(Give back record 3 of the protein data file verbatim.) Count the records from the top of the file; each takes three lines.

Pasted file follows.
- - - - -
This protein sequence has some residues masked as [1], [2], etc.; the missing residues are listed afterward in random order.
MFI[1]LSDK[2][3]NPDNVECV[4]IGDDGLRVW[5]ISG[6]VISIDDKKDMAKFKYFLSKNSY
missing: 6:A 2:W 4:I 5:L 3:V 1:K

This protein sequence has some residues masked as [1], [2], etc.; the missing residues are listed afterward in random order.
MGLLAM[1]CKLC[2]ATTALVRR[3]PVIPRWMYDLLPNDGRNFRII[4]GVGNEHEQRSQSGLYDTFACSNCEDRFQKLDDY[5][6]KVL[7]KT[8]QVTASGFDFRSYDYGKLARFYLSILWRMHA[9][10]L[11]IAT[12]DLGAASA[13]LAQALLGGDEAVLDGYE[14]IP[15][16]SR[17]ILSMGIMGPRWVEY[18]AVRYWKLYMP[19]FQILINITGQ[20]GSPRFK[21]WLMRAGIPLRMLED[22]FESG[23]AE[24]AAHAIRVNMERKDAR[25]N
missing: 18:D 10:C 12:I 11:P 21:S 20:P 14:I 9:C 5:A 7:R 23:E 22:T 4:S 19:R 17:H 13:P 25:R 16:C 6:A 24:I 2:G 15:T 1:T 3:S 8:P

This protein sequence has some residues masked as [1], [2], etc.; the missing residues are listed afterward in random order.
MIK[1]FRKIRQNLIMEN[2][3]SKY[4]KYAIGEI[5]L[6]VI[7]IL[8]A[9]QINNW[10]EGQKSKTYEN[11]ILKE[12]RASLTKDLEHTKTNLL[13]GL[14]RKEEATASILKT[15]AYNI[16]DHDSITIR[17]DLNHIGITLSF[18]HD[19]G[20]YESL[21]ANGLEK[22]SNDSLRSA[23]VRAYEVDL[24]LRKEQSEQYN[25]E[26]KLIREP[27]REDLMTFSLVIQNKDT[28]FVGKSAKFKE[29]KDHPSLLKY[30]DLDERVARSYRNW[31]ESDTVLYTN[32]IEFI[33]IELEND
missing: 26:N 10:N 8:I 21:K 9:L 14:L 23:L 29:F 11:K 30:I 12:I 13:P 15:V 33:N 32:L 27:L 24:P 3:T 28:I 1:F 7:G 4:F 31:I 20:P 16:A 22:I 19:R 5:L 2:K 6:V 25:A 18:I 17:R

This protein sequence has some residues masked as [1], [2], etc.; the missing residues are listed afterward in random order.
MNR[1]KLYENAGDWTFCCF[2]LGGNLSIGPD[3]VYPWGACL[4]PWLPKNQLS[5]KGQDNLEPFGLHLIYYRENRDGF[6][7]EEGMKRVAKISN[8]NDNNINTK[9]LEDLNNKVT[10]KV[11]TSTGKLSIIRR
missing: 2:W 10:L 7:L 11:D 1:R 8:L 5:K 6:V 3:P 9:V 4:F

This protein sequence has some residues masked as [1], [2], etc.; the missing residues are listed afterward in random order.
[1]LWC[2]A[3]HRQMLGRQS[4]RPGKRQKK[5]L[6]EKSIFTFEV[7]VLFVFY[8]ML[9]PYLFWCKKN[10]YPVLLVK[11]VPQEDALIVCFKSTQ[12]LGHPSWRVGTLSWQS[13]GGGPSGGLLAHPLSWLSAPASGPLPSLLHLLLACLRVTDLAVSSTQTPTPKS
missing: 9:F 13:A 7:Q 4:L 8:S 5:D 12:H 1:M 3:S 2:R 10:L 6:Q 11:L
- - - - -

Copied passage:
This protein sequence has some residues masked as [1], [2], etc.; the missing residues are listed afterward in random order.
MIK[1]FRKIRQNLIMEN[2][3]SKY[4]KYAIGEI[5]L[6]VI[7]IL[8]A[9]QINNW[10]EGQKSKTYEN[11]ILKE[12]RASLTKDLEHTKTNLL[13]GL[14]RKEEATASILKT[15]AYNI[16]DHDSITIR[17]DLNHIGITLSF[18]HD[19]G[20]YESL[21]ANGLEK[22]SNDSLRSA[23]VRAYEVDL[24]LRKEQSEQYN[25]E[26]KLIREP[27]REDLMTFSLVIQNKDT[28]FVGKSAKFKE[29]KDHPSLLKY[30]DLDERVARSYRNW[31]ESDTVLYTN[32]IEFI[33]IELEND
missing: 26:N 10:N 8:I 21:K 9:L 14:L 23:L 29:F 11:K 30:I 12:I 13:P 15:V 33:N 32:L 27:L 24:P 3:T 28:I 1:F 7:G 4:F 31:I 20:P 16:A 22:I 19:R 5:L 2:K 6:V 25:A 18:I 17:R